Heaven help the intruder who shows up at the wrong time during the wrong committee, especially committees searching for beautiful people who will make them feel good about their own imperfect, fat, uneducated, slothful, gossiping selves.

And, yes, I said intruder because outsiders disrupt the balance. Insiders have to stop what they’re doing to move over in the pew to make room for somebody else.

So what’s a poor, empty outsider soul to do?

Probably the same thing many other lonely people do. They go in search of people like themselves.

And, as I said before, what better place to find other lonely souls than the modern public forum, social media, a place where lonely people can send a message into the Universe just to see if anyone else is listening?

I know. I’ve been both the outsider and the busy, busy insider.

If you have found where you belong, in church or wherever, do you make the effort to search for lost stars?

If the answer is no, then why not? Are you too busy, or would the situation become too uncomfortable if you found one?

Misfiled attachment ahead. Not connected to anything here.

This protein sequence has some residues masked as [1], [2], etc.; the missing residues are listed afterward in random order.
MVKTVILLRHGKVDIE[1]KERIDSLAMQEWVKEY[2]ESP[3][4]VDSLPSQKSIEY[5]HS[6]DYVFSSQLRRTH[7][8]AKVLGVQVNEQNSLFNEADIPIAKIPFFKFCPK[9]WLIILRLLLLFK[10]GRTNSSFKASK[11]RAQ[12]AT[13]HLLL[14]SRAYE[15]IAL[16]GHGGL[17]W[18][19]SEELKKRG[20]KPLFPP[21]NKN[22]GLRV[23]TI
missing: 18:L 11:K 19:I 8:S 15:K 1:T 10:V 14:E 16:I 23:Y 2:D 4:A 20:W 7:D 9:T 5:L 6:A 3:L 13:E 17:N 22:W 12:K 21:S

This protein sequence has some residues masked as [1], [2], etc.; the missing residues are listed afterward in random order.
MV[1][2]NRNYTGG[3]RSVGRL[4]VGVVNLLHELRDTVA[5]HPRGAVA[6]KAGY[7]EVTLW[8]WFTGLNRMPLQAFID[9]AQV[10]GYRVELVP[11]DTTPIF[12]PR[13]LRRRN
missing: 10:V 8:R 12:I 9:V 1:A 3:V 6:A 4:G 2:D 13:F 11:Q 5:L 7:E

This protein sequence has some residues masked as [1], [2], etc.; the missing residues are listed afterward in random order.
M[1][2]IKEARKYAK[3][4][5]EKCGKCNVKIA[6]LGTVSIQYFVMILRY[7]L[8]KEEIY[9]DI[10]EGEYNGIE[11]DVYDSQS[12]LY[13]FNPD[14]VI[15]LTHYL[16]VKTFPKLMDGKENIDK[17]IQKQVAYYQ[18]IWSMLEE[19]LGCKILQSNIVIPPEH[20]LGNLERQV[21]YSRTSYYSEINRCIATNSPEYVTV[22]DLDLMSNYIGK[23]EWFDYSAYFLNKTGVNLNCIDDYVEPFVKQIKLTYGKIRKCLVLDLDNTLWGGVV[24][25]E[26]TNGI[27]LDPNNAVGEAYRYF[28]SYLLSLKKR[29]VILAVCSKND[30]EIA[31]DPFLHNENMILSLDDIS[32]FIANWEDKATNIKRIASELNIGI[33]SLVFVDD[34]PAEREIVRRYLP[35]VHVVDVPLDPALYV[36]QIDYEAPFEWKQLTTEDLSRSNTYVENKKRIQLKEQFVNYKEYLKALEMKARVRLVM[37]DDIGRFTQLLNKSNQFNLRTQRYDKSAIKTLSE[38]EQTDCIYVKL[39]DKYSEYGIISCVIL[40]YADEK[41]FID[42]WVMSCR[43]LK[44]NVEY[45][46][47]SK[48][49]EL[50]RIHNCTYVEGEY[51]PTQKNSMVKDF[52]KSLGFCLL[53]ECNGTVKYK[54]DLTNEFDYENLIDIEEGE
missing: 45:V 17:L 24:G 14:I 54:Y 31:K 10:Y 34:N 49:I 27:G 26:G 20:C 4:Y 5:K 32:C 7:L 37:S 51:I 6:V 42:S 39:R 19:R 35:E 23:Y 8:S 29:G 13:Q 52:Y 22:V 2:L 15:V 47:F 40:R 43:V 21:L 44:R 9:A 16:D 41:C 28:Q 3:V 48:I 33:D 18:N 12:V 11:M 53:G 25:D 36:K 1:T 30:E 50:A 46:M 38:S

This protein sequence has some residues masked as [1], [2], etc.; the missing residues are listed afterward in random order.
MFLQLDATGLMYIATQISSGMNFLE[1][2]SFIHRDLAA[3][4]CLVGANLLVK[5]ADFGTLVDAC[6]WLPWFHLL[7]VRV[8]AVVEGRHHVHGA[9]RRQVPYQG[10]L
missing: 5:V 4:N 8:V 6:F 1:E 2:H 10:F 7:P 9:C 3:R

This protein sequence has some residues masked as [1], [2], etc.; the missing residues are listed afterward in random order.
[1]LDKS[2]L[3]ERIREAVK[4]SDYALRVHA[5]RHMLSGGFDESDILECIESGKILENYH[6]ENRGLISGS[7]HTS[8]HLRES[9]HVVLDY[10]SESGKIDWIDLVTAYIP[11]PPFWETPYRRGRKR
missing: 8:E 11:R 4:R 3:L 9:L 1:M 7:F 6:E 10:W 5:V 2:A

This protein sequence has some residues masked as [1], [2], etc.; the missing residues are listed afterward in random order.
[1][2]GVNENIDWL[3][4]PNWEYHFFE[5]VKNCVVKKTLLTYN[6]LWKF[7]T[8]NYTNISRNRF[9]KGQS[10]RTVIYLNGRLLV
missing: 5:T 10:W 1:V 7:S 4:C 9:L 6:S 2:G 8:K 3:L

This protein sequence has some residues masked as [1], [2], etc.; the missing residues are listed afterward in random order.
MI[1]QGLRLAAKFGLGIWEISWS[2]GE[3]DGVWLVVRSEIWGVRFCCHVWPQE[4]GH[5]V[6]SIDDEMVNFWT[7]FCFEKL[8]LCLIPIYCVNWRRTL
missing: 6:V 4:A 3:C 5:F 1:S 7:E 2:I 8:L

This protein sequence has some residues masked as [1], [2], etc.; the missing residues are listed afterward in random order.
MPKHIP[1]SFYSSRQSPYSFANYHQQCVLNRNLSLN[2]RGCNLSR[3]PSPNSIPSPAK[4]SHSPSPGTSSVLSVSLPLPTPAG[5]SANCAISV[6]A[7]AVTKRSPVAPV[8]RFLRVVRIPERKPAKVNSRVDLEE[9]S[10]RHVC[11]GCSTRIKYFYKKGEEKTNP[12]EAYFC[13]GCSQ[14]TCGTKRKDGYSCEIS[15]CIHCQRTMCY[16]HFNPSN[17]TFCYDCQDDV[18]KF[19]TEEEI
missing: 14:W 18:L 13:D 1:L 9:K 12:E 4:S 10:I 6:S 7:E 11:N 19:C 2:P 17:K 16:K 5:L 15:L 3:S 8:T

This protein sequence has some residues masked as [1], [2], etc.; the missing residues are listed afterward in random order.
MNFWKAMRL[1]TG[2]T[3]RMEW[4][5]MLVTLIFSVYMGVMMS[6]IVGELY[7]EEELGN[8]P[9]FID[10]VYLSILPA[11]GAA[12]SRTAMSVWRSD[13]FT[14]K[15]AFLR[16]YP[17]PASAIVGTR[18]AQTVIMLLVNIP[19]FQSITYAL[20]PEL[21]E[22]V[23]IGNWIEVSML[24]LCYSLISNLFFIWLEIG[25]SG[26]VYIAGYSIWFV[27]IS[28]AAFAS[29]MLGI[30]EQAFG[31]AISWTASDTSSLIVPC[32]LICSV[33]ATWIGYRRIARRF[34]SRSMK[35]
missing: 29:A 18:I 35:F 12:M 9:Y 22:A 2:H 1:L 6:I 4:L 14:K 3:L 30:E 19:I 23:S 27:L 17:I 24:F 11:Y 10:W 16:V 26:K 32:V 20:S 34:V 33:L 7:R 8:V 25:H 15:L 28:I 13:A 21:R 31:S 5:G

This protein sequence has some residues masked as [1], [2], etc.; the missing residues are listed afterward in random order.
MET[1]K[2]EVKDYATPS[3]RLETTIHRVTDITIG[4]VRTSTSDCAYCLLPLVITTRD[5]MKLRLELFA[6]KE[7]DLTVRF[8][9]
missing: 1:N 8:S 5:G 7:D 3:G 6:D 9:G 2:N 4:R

By the way, thank you for taking time to connect with me via my blog. I wish we could sit and chat eye to eye over a cup of tea or coffee. But that, I’m afraid, will never happen. My fault or yours. It doesn’t matter. It just is what it is.

So I ask a sincere favor of you, my friend. The next time you find yourself launching your FB app, ask yourself a couple of questions.

What are you REALLY doing? What do you really need?

Whatever you’re doing, whatever you need, I hope you find it. Connect.

7 thoughts on “Lost stars

  1. I’d love to sit and chat over coffee, or any other delectable beverage.